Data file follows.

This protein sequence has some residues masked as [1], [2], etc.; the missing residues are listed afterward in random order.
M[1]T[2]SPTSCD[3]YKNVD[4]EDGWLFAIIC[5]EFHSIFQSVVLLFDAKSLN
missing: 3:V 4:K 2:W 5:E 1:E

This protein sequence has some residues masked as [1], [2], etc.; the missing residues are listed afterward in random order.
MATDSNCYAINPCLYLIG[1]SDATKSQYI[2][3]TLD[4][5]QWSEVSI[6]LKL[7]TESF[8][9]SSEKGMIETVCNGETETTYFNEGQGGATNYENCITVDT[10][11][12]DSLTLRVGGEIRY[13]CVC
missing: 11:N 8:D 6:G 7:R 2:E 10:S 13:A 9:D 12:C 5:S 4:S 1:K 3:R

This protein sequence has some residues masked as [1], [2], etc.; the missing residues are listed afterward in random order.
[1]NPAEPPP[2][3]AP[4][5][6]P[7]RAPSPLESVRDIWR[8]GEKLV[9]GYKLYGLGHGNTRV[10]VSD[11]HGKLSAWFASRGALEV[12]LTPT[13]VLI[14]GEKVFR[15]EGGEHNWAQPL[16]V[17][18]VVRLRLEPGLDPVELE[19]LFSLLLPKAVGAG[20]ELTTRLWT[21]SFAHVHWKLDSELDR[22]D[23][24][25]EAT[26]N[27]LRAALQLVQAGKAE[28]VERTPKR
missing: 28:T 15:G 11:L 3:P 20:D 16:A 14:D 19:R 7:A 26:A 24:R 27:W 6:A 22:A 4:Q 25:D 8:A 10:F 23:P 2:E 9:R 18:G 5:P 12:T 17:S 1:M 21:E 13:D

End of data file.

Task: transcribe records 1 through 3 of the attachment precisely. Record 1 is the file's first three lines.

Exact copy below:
This protein sequence has some residues masked as [1], [2], etc.; the missing residues are listed afterward in random order.
M[1]T[2]SPTSCD[3]YKNVD[4]EDGWLFAIIC[5]EFHSIFQSVVLLFDAKSLN
missing: 3:V 4:K 2:W 5:E 1:E

This protein sequence has some residues masked as [1], [2], etc.; the missing residues are listed afterward in random order.
MATDSNCYAINPCLYLIG[1]SDATKSQYI[2][3]TLD[4][5]QWSEVSI[6]LKL[7]TESF[8][9]SSEKGMIETVCNGETETTYFNEGQGGATNYENCITVDT[10][11][12]DSLTLRVGGEIRY[13]CVC
missing: 11:N 8:D 6:G 7:R 2:E 10:S 13:A 9:D 12:C 5:S 4:S 1:K 3:R

This protein sequence has some residues masked as [1], [2], etc.; the missing residues are listed afterward in random order.
[1]NPAEPPP[2][3]AP[4][5][6]P[7]RAPSPLESVRDIWR[8]GEKLV[9]GYKLYGLGHGNTRV[10]VSD[11]HGKLSAWFASRGALEV[12]LTPT[13]VLI[14]GEKVFR[15]EGGEHNWAQPL[16]V[17][18]VVRLRLEPGLDPVELE[19]LFSLLLPKAVGAG[20]ELTTRLWT[21]SFAHVHWKLDSELDR[22]D[23][24][25]EAT[26]N[27]LRAALQLVQAGKAE[28]VERTPKR
missing: 28:T 15:G 11:L 3:P 20:D 16:A 14:D 19:R 7:A 26:A 24:R 27:W 6:A 22:A 4:Q 25:D 8:A 10:F 23:P 2:E 9:R 18:G 5:P 12:T 17:S 1:M 21:E 13:D